Turns Out The Government Used Google Translate To Give Migrants Critical COVID-19 Advice


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An ABC exclusive has revealed Government officials used Google Translate when producing health announcements for multicultural communities at the beginning of the COVID-19 pandemic.

The Department of Home Affairs said they decided to initially use Google Translate because it would help get the information out “as quickly as possible”. Instead, this meant multicultural communities were given advice which was at best, hard to understand, and at worst, nonsensical.

In a since deleted tweet which was supposed to tell people where they can go to find out more about the pandemic, the Chinese translated to “use your language supplied information”.

The Department did assure though that official fact sheets were written by certified translators.

In August, the ABC also found both the Federal and Victorian governments had failed to properly translate information into widely spoken languages like Arabic and Chinese. In one instance, a Victorian government poster about wearing masks was written half in Arabic and half in Farsi, which use the same script.

Federation of Ethnic Communities Councils of Australia (FECCA) has pointed out the danger associated with the government’s initial decision.

“There are many different languages where omitting the smallest letter or space will give the exact opposite meaning — so instead of saying ‘stay at home’ it might say ‘do not stay at home’.”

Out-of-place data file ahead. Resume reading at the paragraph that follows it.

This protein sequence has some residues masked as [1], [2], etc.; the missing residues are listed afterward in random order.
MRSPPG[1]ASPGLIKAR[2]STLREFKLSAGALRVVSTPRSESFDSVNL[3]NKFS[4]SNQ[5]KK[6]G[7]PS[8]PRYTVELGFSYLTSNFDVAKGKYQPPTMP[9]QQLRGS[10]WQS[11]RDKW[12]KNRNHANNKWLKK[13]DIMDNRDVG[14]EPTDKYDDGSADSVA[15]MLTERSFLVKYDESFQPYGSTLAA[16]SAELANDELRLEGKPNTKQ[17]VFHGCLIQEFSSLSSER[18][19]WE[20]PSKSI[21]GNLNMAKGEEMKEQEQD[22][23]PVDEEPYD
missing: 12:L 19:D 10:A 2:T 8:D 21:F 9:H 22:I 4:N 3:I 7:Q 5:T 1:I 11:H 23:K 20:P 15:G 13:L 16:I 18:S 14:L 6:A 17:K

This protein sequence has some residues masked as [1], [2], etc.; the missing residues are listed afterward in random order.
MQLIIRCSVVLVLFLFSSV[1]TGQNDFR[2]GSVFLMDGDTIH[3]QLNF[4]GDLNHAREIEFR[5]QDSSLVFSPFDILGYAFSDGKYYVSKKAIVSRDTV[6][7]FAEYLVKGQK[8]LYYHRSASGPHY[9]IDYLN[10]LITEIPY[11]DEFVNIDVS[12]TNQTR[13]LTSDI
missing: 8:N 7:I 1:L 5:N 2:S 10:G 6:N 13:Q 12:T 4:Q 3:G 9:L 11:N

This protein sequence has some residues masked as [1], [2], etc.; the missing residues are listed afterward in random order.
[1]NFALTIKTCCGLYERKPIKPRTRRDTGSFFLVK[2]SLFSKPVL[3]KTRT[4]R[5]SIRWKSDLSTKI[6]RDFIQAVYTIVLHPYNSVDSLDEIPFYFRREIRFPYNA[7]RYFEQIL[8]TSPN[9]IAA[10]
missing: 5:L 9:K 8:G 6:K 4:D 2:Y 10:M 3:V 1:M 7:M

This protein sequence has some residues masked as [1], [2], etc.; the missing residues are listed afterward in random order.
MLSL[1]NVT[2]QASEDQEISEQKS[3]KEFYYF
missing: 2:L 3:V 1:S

Shadow Minister for Multicultural Affairs, Andrew Giles, said of the revelation: “this is no way to keep people safe, or to maintain important connections and social cohesion. Not good enough”.

This adds to growing evidence of government failures in reaching multicultural communities effectively about the pandemic.

At the same time, these communities have been vilified and falsely been held to account for the spread of the virus. In Victoria, the first stage of the lockdown solely affected public housing residents, the majority of whom were migrants. This lockdown was also the harshest seen anywhere in Australia — residents were surrounded by hundreds of police officers, and not allowed to leave even for essentials like groceries and vital medication.

Breakouts in Muslim schools received significant racist commentary and press, despite the fact that the family at the centre of it followed government advice that was given to them. Media reports which pointed to Muslim Eid celebrations as the source of another cluster also led to stigmatisation of the community.

Asian-Australians also reported a significant rise in threatening and racist behaviour they faced, as they were blamed for the virus.

Of course, the spread of the virus can be largely traced to casual, insecure work which has meant people cannot stay home and in fact have to go to multiple workplaces to make ends meet. If someone catches a virus at one workplace, they spread it to their other workplaces, exponentially increasing their social bubbles. And culturally and linguistically diverse (CALD) Australians are overrepresented in these jobs.

Despite evidence that casual, insecure work leads to rising case numbers, not much has been done to tackle this. The current cases in South Australia have been traced back to a worker at a quarantine hotel, who also worked at a pizza restaurant.

The government as such has not only failed to effectively get messaging out to multicultural communities and get multicultural communities out of insecure work, but also failed to protect them from backlash they suffered being blamed unfairly for rises in case numbers.